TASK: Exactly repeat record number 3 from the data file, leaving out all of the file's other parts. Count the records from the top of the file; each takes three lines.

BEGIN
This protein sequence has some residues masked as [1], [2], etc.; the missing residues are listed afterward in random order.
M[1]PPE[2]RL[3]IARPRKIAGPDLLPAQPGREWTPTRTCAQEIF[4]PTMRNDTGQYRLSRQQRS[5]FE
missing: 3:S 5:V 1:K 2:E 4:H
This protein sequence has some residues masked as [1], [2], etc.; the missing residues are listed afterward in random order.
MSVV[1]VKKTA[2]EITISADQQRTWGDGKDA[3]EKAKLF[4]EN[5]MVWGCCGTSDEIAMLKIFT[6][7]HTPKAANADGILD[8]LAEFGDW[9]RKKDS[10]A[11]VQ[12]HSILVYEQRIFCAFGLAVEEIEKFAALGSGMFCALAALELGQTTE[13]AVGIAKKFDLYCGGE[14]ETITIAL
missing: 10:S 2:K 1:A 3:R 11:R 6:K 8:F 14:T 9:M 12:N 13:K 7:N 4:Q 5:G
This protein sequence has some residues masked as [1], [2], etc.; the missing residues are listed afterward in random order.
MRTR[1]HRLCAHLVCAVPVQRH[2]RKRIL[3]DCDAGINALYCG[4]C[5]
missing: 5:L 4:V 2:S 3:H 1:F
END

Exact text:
This protein sequence has some residues masked as [1], [2], etc.; the missing residues are listed afterward in random order.
MRTR[1]HRLCAHLVCAVPVQRH[2]RKRIL[3]DCDAGINALYCG[4]C[5]
missing: 5:L 4:V 2:S 3:H 1:F